# Use Monotone Convergence Theorem to show that $\int_{E}f = \sum_{n=1}^{\infty} a_{n}$

I am looking at the following problem:

Let $\{a_{n}\}$ be a sequence of nonnegative real numbers. Define the function $f$ on $E=[1,\infty)$ by setting $f(x) = a_{n}$ if $n \leq x < n+1$. Show that $\int_{E}f=\sum_{n=1}^{\infty}a_{n}$ using the Monotone Convergence Theorem.

Now, if we knew that $f$ were measurable, we could use additivity over domains of integration, and the problem would be nice.

However, we cannot, and I can't for the life of me figure out how to use the Monotone Convergence theorem to do this problem. The $\{a_{n}\}$ aren't increasing, so what about this calls for the Monotone Convergence Theorem?? How do I go about proving this?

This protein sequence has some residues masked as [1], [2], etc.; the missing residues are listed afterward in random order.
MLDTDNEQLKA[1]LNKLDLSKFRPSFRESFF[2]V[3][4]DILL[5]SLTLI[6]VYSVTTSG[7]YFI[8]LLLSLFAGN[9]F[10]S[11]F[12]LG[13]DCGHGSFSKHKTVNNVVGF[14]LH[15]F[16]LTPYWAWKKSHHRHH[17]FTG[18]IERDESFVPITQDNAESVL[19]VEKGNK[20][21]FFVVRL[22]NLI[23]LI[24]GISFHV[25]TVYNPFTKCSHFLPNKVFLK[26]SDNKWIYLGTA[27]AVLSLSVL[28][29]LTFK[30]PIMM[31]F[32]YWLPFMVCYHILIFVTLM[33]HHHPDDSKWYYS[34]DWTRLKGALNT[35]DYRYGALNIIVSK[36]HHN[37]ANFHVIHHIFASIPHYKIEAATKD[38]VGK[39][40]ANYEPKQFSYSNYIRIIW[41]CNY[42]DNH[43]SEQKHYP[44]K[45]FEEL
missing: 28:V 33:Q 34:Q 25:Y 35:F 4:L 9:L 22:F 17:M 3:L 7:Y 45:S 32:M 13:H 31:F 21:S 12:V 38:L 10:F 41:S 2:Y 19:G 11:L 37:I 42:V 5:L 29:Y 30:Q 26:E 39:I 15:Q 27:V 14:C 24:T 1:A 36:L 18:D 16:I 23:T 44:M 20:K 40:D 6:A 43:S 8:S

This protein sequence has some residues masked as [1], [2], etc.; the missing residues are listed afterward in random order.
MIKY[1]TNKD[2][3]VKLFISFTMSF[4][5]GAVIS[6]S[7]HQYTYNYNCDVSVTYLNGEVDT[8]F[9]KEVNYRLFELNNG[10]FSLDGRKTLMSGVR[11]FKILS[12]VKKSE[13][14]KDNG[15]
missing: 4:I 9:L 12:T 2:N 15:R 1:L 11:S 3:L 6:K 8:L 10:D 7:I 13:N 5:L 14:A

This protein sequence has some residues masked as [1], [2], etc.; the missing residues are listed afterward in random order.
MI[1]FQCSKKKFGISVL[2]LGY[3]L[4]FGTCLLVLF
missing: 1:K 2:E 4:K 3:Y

• Let $f_n=a_n\chi_{[n,n+1)}$. Then $f_n$ is certainly measurable. And $f=\sum f_n$ so $f$ is measurable. Apply MCT to the partial sums of $\sum f_n$. – David C. Ullrich Nov 11 '15 at 15:23

## 1 Answer

The key point, that is never stressed enough, is what $\sum_{n=1}^\infty a_n$ means. It means, by definition, $$\lim_{N\to\infty}\sum_{n=1}^Na_n.$$ So this is the limit of an increasing sequence of real numbers. So, $$\sum_{n=1}^\infty a_n=\lim_{N\to\infty}\sum_{n=1}^Na_n=\lim_{N\to\infty}\int_E f_n=\int_E f,$$ where $f_n=\sum_{n=1}^N a_n\,1_{(n,n+1]}$ gives an increasing sequence of functionsand the last equality is given by Monotone Convergence.